It is common for the first claim in a patent application to be an independent one. Broader than the claims that follow it, the independent claim is written in a manner that is designed to anticipate the efforts of would-be infringers to get around the independent claim.

In general, independent claims are written in one of three forms. These are designed to claim one of: an invention, a method of making an invention or a method for implementing an invention.

Dependent Claims

These claims are so named because they refer back to an earlier independent or dependent claim, thereby limiting the scope of those earlier claims. Accordingly, dependent claims are relatively narrower in scope than the previous claim from which they depend. Under U.S. patent law, a dependent claim must make an additional limitation to the independent claim.

It also is possible that a dependent claim will identify various trivial aspects, optional features or a variety of non-essential features that are not included in the earlier claims.

Dependent claims are an essential part of patent applications in the United States. This is because the U.S. Patent and Trademark Office charges additional fees for every independent claim in excess of three independent claims in a single patent application.

Special Claims

It is most common for patent applications in the United States to include between one and three independent and multiple dependent claims. However, sometimes there are situations in which special claim types are necessary.

These special claims may include:

  • A Beauregard Claim – which is a claim relating to a method implemented by a computer
  • A Markgush Groups Claim – which is a claim that combines elements to limit the number of claims
  • A Jepson Claim – which is a claim that separates the new and old elements of the invention

What Is a Patent Claim Limitation?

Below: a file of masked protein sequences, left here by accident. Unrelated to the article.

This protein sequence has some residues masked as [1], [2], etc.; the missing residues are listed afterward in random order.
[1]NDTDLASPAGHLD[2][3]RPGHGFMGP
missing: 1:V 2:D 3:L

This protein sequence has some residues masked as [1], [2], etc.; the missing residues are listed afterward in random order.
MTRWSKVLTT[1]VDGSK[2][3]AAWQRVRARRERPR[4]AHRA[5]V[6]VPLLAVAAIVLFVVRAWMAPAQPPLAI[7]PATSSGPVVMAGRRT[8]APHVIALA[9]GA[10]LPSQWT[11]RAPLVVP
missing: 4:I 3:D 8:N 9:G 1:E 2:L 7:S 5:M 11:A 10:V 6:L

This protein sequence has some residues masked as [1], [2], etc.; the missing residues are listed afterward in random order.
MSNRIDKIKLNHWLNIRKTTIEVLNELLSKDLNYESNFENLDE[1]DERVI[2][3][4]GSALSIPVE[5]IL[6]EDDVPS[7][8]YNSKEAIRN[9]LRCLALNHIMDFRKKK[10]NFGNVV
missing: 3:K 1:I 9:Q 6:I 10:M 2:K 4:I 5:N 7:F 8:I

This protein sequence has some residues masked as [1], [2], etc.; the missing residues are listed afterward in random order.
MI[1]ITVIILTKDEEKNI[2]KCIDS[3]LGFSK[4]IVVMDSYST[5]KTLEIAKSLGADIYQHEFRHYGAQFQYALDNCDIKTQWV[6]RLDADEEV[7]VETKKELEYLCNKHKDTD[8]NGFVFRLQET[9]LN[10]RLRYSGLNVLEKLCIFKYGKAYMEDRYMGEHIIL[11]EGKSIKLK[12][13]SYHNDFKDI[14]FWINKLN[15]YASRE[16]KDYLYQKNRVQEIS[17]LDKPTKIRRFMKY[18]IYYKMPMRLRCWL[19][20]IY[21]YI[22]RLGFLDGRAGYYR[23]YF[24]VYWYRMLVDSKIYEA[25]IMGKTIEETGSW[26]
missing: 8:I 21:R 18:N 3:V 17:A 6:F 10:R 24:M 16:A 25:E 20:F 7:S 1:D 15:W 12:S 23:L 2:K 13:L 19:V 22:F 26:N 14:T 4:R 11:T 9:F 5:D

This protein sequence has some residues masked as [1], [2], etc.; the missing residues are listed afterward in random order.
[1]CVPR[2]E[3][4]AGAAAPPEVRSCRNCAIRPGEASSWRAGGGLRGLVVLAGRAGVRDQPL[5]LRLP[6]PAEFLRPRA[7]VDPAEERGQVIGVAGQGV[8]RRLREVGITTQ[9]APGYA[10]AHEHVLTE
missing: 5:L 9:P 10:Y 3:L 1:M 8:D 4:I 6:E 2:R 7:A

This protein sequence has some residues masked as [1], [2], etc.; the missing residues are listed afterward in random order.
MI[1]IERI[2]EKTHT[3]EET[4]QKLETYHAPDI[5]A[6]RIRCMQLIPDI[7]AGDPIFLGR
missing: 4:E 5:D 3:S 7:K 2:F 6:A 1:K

Claims typically are made up of three parts. These are a preamble that gives context for the invention. Next comes a transitional phrase that establishes the claim as being open, closed or partially open. Effectively, this transitional phrase states just how much the claim is limited to only the recited elements in the body of the claim.

It is the third part of the claim, or the “body,” that contains the patent limitations. These include the structure or steps that are needed to define the invention. The terms must be full yet clear and concise, which is not an easy balance to achieve.

Each dependent claim effectively defines a further limitation to the independent claim.

Ask an Intellectual Property Attorney

If you have invented a new product or process and are interested in obtaining patent protection, then contact the experienced practitioners at Williams IP Law. Their skill at drafting strategic patent claims will ensure that you get the broadest and most meaningful protection possible.

Author: Jeff Williams

Jeff Williams is an experienced mechanical engineer and lawyer that consults closely with clients in a strait forward and clear manner.  He brings a particular set of strengths and unique perspectives to the firm.    
 Jeff received a B.S. in Mechanical Engineering from Arizona State University in 2005.  He was an engineer for a number of years at a number of large corporations before pursuing his law degree.  He graduated from Texas A&M University School of Law (formerly Texas Wesleyan University School of Law) with a J.D. in 2010.  By combining his education and prior work experience into the field of intellectual property law, Jeff has developed key skills to fully assist clients.